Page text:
Warren Buffett doesn’t undertake pointless exercises. So those in financial education circles might take note: The Oracle of Omaha is on a mission to make kids smarter about money-and if he is on board who can take issue?
Buffett is the guiding light behind the Secret Millionaire’s Club, a website that features 26 “webisodes” of animated youngsters grappling with the profit-loss aspects of things like lawn cutting, dog walking, and running the ubiquitous lemonade stand. It’s a great site for teachers, or parents, looking to make this subject approachable to youngsters.
Buffett recently condensed the online lessons in How to Start Your Very First Business, a book that adds valuable context, step-by-step instructions, worksheets, and enterprising kid business ideas that go beyond clichés.
The book is meant to stir the passions of teen and pre-teen entrepreneurs, and give them a meaningful alternative to, say, video games after school. It serves up 21 cool business ideas like editing highlight reels for student athletes seeking a scholarship, collecting yard waste to compost and later selling the soil, decorating skateboards, blogging about local events and selling ad space to local businesses, and building and selling birdhouses.
Buffett is involved because he believes entrepreneurship at an early age offers lessons and reinforces habits that will breed long-term success. The kids can start a business as simple as decorating shoes and crocs using charms (like the ones available at sites similar to https://serp.co/best/chanel-croc-charms/), stickers, and other accessories and selling them through their social media channels or by visiting door to door. Even if the student business doesn’t amount to much, it would at the least prepare them to face failures or losses headstrong. There are multiple ideas they can try their hands on in order to pave their path toward success. Whether they go on to start an offline business or decide to run an eCommerce store with the help of turnkey dropship websites, they would have a prior idea of the capital needed and the risks involved. Moreover, having prior knowledge about capital and risks can benefit them a lot. For instance, if they have prior knowledge about the aforementioned things, then they can shift their focus from worrying too much about those things to what needs to be done to make their business a success. Maybe, they can completely concentrate on how to choose an eCommerce platform that can help them build their eCommerce website and online store. They can channel their energy in a better way and focus on one task at a time.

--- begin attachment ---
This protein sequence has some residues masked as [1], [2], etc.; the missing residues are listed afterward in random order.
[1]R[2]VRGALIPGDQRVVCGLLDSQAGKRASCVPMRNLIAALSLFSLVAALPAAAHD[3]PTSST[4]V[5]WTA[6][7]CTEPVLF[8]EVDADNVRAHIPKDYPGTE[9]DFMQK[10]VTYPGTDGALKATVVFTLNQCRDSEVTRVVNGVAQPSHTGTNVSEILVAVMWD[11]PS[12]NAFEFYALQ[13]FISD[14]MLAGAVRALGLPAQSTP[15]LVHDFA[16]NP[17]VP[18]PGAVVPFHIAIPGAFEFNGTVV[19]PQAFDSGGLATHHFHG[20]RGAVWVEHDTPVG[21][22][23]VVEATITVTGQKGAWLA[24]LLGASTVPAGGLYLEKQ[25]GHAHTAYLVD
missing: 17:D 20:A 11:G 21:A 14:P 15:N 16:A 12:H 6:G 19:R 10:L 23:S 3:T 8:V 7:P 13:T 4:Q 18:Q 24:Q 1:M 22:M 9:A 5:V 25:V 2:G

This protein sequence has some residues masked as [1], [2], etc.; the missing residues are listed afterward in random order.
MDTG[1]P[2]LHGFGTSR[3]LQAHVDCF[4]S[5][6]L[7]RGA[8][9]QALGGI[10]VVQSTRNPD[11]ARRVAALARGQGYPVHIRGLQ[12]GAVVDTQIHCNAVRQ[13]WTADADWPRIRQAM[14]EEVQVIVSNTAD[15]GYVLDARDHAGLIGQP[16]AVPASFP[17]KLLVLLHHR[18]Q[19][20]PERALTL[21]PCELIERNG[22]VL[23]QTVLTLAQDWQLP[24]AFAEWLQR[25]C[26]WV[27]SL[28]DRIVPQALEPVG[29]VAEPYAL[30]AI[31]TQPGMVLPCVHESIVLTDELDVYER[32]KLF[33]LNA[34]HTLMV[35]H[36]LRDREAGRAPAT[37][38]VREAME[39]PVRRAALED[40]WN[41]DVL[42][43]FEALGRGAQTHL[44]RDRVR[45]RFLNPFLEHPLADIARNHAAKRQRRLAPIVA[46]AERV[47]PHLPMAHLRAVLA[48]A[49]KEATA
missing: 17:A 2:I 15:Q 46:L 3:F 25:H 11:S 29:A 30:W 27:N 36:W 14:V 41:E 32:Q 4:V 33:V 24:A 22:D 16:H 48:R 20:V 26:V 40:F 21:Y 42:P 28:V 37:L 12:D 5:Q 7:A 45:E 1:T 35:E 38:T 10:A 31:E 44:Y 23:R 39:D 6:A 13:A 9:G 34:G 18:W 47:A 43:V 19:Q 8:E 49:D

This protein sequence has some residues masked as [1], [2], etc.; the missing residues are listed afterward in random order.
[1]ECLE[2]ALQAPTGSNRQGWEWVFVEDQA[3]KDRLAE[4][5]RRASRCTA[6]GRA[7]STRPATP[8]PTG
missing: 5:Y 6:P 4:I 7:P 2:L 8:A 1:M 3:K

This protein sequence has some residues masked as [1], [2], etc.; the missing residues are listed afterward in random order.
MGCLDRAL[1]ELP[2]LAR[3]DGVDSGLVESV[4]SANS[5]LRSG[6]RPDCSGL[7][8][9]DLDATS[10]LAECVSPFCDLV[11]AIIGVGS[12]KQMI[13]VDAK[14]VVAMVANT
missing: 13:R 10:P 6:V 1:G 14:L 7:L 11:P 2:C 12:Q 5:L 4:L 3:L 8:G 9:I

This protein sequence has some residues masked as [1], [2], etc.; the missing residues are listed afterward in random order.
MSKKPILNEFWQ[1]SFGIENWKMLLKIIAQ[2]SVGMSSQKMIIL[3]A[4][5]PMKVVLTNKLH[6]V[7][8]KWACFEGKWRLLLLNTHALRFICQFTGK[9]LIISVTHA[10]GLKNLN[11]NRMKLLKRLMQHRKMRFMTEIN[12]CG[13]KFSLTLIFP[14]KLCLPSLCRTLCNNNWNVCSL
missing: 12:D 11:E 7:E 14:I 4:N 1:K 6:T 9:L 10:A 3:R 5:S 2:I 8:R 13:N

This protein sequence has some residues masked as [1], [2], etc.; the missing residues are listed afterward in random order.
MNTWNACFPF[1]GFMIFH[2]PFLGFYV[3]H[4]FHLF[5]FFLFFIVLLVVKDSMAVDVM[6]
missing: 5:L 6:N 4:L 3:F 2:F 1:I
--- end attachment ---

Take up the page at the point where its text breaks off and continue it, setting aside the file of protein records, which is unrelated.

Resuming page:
Anyway, coming back to the topic, Buffett writes in the forward, “Learning the value of being honest, being willing to take risks and fail, and protecting your reputation are among the lessons that form the fabric of success,”.
These themes are explored in the book alongside the basics of startup and operating costs. Buffett’s guiding principal is that the best investment one can make is an investment in oneself. The book champions education, hard work, honesty, service, passion and presentation. It includes plenty real-life examples of kids and their businesses, and inspiring “words from Warren.” In a section on growing your business, Buffett notes, “the more you learn, the more you’ll earn.”
This is not a simple book that will set fire under every 12-year-old. The book has serious layers of business advice, albeit written simply and in practical terms. It seems best suited to kids that already have demonstrated an entrepreneurial spirit and are looking to give their venture a real shot.
The book gets into things like differentiating your product or service, finding the right location and growing your business-all major concerns to Fortune 500 corporations and adaptable to a lemonade stand. The idea here is not to make a lot of money; it’s about exposing kids to valuable life lessons.
In words from Warren: “Can you really explain to a fish what it’s like to walk on land? One day on land is worth a thousand years of talking about it, and one day running a business has exactly the same kind of value.” Those are encouraging words from the master for teachers and others committed to exposing young people to financial concepts.
Posted in Youth on October, 2016